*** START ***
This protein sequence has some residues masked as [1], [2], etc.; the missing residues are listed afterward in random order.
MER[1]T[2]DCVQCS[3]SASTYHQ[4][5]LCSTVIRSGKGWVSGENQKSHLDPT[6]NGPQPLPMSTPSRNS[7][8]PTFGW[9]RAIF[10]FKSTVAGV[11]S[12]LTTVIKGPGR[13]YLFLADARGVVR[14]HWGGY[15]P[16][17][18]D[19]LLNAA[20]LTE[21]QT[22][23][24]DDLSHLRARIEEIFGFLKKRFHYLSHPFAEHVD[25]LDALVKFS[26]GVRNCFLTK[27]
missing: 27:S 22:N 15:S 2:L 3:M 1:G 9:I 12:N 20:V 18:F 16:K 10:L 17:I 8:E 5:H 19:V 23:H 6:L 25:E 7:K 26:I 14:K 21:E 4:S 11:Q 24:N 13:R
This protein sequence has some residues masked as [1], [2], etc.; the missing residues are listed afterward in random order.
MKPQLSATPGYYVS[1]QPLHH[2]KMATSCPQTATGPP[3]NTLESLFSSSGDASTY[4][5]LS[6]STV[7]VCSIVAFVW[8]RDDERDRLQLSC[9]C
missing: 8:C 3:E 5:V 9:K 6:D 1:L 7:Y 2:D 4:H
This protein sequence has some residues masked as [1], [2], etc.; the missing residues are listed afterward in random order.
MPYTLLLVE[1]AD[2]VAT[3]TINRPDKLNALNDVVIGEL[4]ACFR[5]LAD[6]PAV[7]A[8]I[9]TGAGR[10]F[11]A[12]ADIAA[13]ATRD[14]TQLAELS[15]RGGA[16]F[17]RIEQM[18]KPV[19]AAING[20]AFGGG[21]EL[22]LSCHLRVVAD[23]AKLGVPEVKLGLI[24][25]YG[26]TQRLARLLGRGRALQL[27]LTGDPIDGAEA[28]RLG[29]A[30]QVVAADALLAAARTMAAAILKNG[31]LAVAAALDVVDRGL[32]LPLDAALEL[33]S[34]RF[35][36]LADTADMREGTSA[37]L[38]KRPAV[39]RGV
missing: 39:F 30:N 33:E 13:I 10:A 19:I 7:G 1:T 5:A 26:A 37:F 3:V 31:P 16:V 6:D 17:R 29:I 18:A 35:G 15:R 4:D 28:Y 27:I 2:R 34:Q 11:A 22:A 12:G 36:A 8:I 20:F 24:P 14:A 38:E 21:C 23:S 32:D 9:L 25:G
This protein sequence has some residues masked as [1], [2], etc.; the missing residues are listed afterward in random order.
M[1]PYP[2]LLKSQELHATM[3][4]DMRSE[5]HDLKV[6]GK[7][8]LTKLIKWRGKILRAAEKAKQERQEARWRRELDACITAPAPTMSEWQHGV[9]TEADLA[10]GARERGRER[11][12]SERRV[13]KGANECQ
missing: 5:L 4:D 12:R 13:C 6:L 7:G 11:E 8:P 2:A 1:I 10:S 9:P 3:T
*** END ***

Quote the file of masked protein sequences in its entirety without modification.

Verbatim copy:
This protein sequence has some residues masked as [1], [2], etc.; the missing residues are listed afterward in random order.
MER[1]T[2]DCVQCS[3]SASTYHQ[4][5]LCSTVIRSGKGWVSGENQKSHLDPT[6]NGPQPLPMSTPSRNS[7][8]PTFGW[9]RAIF[10]FKSTVAGV[11]S[12]LTTVIKGPGR[13]YLFLADARGVVR[14]HWGGY[15]P[16][17][18]D[19]LLNAA[20]LTE[21]QT[22][23][24]DDLSHLRARIEEIFGFLKKRFHYLSHPFAEHVD[25]LDALVKFS[26]GVRNCFLTK[27]
missing: 27:S 22:N 15:S 2:L 3:M 1:G 9:I 12:N 20:V 18:F 16:K 10:L 17:I 8:E 5:H 19:V 23:H 6:L 25:E 7:K 26:I 14:K 21:E 4:S 11:Q 24:N 13:R
This protein sequence has some residues masked as [1], [2], etc.; the missing residues are listed afterward in random order.
MKPQLSATPGYYVS[1]QPLHH[2]KMATSCPQTATGPP[3]NTLESLFSSSGDASTY[4][5]LS[6]STV[7]VCSIVAFVW[8]RDDERDRLQLSC[9]C
missing: 8:C 3:E 5:V 9:K 6:D 1:L 7:Y 2:D 4:H
This protein sequence has some residues masked as [1], [2], etc.; the missing residues are listed afterward in random order.
MPYTLLLVE[1]AD[2]VAT[3]TINRPDKLNALNDVVIGEL[4]ACFR[5]LAD[6]PAV[7]A[8]I[9]TGAGR[10]F[11]A[12]ADIAA[13]ATRD[14]TQLAELS[15]RGGA[16]F[17]RIEQM[18]KPV[19]AAING[20]AFGGG[21]EL[22]LSCHLRVVAD[23]AKLGVPEVKLGLI[24][25]YG[26]TQRLARLLGRGRALQL[27]LTGDPIDGAEA[28]RLG[29]A[30]QVVAADALLAAARTMAAAILKNG[31]LAVAAALDVVDRGL[32]LPLDAALEL[33]S[34]RF[35][36]LADTADMREGTSA[37]L[38]KRPAV[39]RGV
missing: 39:F 30:N 33:E 13:I 10:A 19:I 7:G 1:T 5:A 26:A 37:F 3:V 31:P 16:V 6:D 17:R 29:I 18:A 35:G 15:R 4:D 28:Y 27:I 2:R 34:Q 11:A 22:A 12:G 36:A 8:I 20:F 24:P 14:A 38:E 21:C 23:S 32:D 9:L 25:G
This protein sequence has some residues masked as [1], [2], etc.; the missing residues are listed afterward in random order.
M[1]PYP[2]LLKSQELHATM[3][4]DMRSE[5]HDLKV[6]GK[7][8]LTKLIKWRGKILRAAEKAKQERQEARWRRELDACITAPAPTMSEWQHGV[9]TEADLA[10]GARERGRER[11][12]SERRV[13]KGANECQ
missing: 5:L 4:D 12:R 13:C 6:L 7:G 11:E 8:P 2:A 1:I 10:S 9:P 3:T